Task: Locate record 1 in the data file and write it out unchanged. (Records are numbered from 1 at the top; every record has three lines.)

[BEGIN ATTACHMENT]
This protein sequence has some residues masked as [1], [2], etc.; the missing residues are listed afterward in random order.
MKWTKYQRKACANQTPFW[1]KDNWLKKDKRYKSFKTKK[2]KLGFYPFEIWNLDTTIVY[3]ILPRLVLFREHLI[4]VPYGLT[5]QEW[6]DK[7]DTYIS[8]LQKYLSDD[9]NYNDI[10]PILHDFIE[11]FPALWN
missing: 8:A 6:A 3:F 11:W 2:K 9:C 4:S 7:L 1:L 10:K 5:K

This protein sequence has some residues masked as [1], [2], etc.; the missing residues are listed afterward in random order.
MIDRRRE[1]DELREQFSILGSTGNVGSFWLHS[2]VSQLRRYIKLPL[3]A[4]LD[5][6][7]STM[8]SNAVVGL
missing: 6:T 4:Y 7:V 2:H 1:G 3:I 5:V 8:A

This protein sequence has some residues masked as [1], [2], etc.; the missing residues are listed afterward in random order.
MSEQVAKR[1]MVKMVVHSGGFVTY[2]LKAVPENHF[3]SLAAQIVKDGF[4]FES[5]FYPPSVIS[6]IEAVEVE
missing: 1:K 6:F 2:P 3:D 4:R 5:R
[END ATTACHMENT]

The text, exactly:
This protein sequence has some residues masked as [1], [2], etc.; the missing residues are listed afterward in random order.
MKWTKYQRKACANQTPFW[1]KDNWLKKDKRYKSFKTKK[2]KLGFYPFEIWNLDTTIVY[3]ILPRLVLFREHLI[4]VPYGLT[5]QEW[6]DK[7]DTYIS[8]LQKYLSDD[9]NYNDI[10]PILHDFIE[11]FPALWN
missing: 8:A 6:A 3:F 11:W 2:K 9:C 4:S 7:L 1:L 10:K 5:K